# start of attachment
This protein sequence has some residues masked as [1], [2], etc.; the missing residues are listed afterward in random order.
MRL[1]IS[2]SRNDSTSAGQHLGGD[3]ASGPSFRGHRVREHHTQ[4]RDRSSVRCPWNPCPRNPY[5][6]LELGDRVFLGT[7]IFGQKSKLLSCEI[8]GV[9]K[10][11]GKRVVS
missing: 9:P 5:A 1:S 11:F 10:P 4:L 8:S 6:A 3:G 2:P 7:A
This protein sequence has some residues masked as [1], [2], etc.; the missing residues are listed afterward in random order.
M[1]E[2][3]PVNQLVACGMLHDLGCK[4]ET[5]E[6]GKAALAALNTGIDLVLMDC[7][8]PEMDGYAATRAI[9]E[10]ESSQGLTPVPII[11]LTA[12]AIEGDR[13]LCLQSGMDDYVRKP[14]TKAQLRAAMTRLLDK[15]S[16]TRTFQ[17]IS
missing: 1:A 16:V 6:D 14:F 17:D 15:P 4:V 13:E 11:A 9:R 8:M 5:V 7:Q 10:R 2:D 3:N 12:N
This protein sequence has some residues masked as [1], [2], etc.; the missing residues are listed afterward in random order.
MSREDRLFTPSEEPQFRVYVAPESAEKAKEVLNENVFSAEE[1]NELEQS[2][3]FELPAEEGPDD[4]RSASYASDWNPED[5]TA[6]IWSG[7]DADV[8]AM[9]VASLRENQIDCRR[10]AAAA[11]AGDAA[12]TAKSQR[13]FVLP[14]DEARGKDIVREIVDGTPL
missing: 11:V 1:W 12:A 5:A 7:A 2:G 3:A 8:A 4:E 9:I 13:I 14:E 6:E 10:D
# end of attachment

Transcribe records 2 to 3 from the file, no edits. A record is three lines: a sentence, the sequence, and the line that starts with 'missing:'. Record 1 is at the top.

This protein sequence has some residues masked as [1], [2], etc.; the missing residues are listed afterward in random order.
M[1]E[2][3]PVNQLVACGMLHDLGCK[4]ET[5]E[6]GKAALAALNTGIDLVLMDC[7][8]PEMDGYAATRAI[9]E[10]ESSQGLTPVPII[11]LTA[12]AIEGDR[13]LCLQSGMDDYVRKP[14]TKAQLRAAMTRLLDK[15]S[16]TRTFQ[17]IS
missing: 1:A 16:V 6:D 14:F 17:D 15:P 4:V 13:E 11:A 9:R 8:M 5:V 7:Q 10:R 2:D 3:N 12:N
This protein sequence has some residues masked as [1], [2], etc.; the missing residues are listed afterward in random order.
MSREDRLFTPSEEPQFRVYVAPESAEKAKEVLNENVFSAEE[1]NELEQS[2][3]FELPAEEGPDD[4]RSASYASDWNPED[5]TA[6]IWSG[7]DADV[8]AM[9]VASLRENQIDCRR[10]AAAA[11]AGDAA[12]TAKSQR[13]FVLP[14]DEARGKDIVREIVDGTPL
missing: 11:V 1:W 12:A 5:A 7:A 2:G 3:A 8:A 4:E 9:I 13:I 14:E 6:E 10:D